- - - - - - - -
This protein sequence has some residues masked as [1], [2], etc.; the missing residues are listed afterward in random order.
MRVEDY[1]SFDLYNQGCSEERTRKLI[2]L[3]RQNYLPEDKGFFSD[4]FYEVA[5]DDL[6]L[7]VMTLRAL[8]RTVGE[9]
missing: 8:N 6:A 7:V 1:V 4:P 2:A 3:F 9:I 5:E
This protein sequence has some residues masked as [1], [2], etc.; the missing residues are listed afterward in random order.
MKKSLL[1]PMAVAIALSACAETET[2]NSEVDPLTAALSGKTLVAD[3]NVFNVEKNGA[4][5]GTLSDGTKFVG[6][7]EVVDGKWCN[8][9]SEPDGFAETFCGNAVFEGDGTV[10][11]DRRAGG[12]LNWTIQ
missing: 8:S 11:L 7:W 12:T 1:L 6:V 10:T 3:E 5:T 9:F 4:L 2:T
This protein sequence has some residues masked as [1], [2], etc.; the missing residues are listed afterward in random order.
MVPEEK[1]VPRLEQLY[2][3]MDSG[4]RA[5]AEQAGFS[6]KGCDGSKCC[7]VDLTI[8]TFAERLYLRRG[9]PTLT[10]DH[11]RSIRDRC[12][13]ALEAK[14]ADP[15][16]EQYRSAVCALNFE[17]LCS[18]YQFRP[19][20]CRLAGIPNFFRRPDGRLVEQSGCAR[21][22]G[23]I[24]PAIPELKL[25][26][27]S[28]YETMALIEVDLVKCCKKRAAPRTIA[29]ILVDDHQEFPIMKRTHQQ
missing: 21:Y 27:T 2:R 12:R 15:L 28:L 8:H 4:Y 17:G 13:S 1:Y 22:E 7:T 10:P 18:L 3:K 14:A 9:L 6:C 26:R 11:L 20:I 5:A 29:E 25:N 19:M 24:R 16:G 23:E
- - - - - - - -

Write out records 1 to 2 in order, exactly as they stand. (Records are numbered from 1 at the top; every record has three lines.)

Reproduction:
This protein sequence has some residues masked as [1], [2], etc.; the missing residues are listed afterward in random order.
MRVEDY[1]SFDLYNQGCSEERTRKLI[2]L[3]RQNYLPEDKGFFSD[4]FYEVA[5]DDL[6]L[7]VMTLRAL[8]RTVGE[9]
missing: 8:N 6:A 7:V 1:V 4:P 2:A 3:F 9:I 5:E
This protein sequence has some residues masked as [1], [2], etc.; the missing residues are listed afterward in random order.
MKKSLL[1]PMAVAIALSACAETET[2]NSEVDPLTAALSGKTLVAD[3]NVFNVEKNGA[4][5]GTLSDGTKFVG[6][7]EVVDGKWCN[8][9]SEPDGFAETFCGNAVFEGDGTV[10][11]DRRAGG[12]LNWTIQ
missing: 8:S 11:L 7:W 12:T 1:L 6:V 10:T 3:E 5:T 9:F 4:L 2:T